General Motors is about to reap the benefits of its $581 million purchase of Cruise Automation.
Cruise said Monday that it's ready to mass produce a self-driving car. For now, Cruise has built 50 cars that will give rides to its employees in San Francisco. A driver will still sit behind the wheel, but Cruise said the car is capable of driving entirely on its own.
"Today, we’re unveiling the world’s first mass-producible car designed to operate without a driver," Cruise CEO Kyle Vogt said in a Medium post. "This isn’t just a concept design — it has airbags, crumple zones, and comfortable seats. It’s assembled in a high-volume assembly plant capable of producing 100,000’s of vehicles per year, and we’d like to keep that plant busy."
The car will be built at GM's plant in Orion, Michigan, using parts from the Chevrolet Bolt. It will have a steering wheel and redundancy systems in place in case of tech failures.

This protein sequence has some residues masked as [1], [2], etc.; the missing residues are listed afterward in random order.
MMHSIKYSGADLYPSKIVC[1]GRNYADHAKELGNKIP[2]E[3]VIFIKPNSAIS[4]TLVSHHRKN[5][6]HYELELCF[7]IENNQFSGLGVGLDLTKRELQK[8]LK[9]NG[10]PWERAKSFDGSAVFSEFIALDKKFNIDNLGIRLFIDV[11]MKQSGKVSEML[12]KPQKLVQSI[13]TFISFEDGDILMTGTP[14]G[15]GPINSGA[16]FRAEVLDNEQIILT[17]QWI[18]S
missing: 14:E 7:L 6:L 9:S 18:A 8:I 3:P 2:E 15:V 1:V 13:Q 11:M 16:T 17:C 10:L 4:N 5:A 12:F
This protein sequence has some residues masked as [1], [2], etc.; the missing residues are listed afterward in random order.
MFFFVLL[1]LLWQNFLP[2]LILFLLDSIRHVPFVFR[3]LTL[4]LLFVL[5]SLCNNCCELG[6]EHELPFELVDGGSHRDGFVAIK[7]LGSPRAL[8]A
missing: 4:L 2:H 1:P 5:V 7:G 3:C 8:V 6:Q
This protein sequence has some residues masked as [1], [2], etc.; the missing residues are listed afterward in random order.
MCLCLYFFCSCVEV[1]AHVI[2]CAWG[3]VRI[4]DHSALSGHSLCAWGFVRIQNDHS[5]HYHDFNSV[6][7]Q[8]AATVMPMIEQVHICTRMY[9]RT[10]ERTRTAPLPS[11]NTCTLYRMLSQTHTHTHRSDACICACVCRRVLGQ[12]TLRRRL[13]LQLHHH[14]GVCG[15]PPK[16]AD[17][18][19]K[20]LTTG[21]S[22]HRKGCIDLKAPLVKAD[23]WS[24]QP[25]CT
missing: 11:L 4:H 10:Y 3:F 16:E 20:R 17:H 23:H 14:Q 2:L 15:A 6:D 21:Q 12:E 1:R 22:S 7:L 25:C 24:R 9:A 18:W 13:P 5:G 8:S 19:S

The news means GM is ready to start mass producing self-driving cars once the regulatory environment gives it the go-ahead.
Self-driving legislation is starting to take shape. The House recently passed a bill that would allow for the eventual deployment of 100,000 cars per year, but it still has to make its way through the Senate. The Senate will hold a hearing on Wednesday about the deployment of self-driving trucks, kick-starting the debates on self-driving legislation.
In June, GM completed production of 130 self-driving Chevy Bolts for tests in San Francisco, Detroit, and Scottsdale. GM now has 180 self-driving vehicles on the road that have undergone testing since June 2016.
Vogt's Medium post did not mention Lyft or its future involvement with the production plans.
GM in 2016 invested $500 million in Lyft to create a ride-hailing network for self-driving cars. Lyft has since partnered non-exclusively with several tech companies on the technology, including Google spinoff Waymo.
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